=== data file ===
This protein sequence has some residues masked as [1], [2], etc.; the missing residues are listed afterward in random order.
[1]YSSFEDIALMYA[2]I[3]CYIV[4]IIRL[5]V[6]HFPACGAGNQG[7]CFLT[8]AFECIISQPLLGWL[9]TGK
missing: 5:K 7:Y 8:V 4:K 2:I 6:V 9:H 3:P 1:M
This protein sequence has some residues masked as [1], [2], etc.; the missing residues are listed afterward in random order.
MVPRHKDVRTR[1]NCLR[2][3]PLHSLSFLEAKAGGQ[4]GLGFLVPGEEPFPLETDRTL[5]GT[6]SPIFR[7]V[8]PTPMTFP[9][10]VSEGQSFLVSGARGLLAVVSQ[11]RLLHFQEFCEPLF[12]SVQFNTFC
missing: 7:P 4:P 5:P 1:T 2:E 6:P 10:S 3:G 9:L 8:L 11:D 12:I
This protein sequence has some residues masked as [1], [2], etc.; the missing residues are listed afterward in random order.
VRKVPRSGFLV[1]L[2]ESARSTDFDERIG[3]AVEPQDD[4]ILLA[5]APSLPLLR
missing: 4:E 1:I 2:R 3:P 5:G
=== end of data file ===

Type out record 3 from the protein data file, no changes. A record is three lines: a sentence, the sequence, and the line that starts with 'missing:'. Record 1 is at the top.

This protein sequence has some residues masked as [1], [2], etc.; the missing residues are listed afterward in random order.
VRKVPRSGFLV[1]L[2]ESARSTDFDERIG[3]AVEPQDD[4]ILLA[5]APSLPLLR
missing: 4:E 1:I 2:R 3:P 5:G